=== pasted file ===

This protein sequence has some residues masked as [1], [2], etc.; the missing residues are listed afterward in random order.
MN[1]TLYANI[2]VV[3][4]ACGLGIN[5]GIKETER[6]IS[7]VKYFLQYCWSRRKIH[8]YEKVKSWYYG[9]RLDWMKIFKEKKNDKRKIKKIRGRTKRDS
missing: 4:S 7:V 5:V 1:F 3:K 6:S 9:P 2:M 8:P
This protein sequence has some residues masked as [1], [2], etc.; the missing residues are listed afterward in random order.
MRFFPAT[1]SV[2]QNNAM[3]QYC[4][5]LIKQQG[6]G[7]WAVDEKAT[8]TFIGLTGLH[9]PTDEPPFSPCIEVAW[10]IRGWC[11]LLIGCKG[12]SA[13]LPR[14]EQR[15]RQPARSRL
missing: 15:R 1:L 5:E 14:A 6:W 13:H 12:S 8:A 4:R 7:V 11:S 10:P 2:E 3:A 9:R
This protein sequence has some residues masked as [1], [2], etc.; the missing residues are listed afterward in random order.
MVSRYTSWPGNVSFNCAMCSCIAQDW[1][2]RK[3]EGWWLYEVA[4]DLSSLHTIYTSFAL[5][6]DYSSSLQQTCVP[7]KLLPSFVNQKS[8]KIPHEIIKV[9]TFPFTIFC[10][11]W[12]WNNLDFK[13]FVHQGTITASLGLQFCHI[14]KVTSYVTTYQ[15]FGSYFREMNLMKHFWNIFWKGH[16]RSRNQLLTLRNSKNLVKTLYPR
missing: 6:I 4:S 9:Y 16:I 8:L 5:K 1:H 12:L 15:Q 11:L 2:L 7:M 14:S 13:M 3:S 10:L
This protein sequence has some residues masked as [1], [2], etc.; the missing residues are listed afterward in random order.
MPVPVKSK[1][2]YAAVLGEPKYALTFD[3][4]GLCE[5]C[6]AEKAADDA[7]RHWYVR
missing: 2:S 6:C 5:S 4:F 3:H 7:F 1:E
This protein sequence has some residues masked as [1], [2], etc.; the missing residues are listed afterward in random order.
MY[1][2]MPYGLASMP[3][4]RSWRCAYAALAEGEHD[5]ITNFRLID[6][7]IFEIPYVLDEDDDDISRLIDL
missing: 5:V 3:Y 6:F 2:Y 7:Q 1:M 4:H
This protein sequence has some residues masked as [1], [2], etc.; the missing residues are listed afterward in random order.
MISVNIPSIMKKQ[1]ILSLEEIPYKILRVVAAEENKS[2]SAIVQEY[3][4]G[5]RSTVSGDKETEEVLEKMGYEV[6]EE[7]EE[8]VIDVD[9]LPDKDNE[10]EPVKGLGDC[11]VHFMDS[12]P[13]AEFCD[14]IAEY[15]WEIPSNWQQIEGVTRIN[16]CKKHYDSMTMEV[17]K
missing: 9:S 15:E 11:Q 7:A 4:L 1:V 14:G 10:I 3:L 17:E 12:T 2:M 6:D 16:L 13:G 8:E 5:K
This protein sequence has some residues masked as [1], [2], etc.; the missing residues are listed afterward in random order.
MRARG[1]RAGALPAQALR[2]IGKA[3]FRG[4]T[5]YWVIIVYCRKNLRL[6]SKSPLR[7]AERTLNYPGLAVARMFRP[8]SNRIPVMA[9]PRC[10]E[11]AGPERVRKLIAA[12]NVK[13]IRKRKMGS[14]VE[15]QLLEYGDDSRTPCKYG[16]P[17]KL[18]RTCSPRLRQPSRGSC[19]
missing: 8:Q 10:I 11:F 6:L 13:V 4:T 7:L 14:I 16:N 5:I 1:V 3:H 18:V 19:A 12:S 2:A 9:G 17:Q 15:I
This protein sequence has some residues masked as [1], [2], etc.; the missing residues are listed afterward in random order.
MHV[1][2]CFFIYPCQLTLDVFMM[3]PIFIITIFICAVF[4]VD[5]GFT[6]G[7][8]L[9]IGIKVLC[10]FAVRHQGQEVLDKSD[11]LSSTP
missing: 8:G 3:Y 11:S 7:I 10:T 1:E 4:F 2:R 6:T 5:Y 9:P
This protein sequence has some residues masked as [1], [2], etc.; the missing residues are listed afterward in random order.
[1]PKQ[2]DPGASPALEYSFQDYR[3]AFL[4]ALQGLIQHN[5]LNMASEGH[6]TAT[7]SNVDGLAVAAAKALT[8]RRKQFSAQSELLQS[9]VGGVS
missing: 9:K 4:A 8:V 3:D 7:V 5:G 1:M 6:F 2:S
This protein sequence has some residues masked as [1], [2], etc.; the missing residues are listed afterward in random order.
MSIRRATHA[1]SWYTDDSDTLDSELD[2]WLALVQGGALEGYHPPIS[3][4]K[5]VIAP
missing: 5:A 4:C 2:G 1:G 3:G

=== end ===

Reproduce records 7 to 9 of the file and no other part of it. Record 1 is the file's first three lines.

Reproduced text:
This protein sequence has some residues masked as [1], [2], etc.; the missing residues are listed afterward in random order.
MRARG[1]RAGALPAQALR[2]IGKA[3]FRG[4]T[5]YWVIIVYCRKNLRL[6]SKSPLR[7]AERTLNYPGLAVARMFRP[8]SNRIPVMA[9]PRC[10]E[11]AGPERVRKLIAA[12]NVK[13]IRKRKMGS[14]VE[15]QLLEYGDDSRTPCKYG[16]P[17]KL[18]RTCSPRLRQPSRGSC[19]
missing: 8:Q 10:I 11:F 6:L 13:V 4:T 7:L 14:I 16:N 5:I 1:V 3:H 18:V 19:A 12:S 2:A 9:G 17:Q 15:I
This protein sequence has some residues masked as [1], [2], etc.; the missing residues are listed afterward in random order.
MHV[1][2]CFFIYPCQLTLDVFMM[3]PIFIITIFICAVF[4]VD[5]GFT[6]G[7][8]L[9]IGIKVLC[10]FAVRHQGQEVLDKSD[11]LSSTP
missing: 8:G 3:Y 11:S 7:I 10:T 1:E 4:F 2:R 6:T 5:Y 9:P
This protein sequence has some residues masked as [1], [2], etc.; the missing residues are listed afterward in random order.
[1]PKQ[2]DPGASPALEYSFQDYR[3]AFL[4]ALQGLIQHN[5]LNMASEGH[6]TAT[7]SNVDGLAVAAAKALT[8]RRKQFSAQSELLQS[9]VGGVS
missing: 9:K 4:A 8:V 3:D 7:V 5:G 1:M 6:F 2:S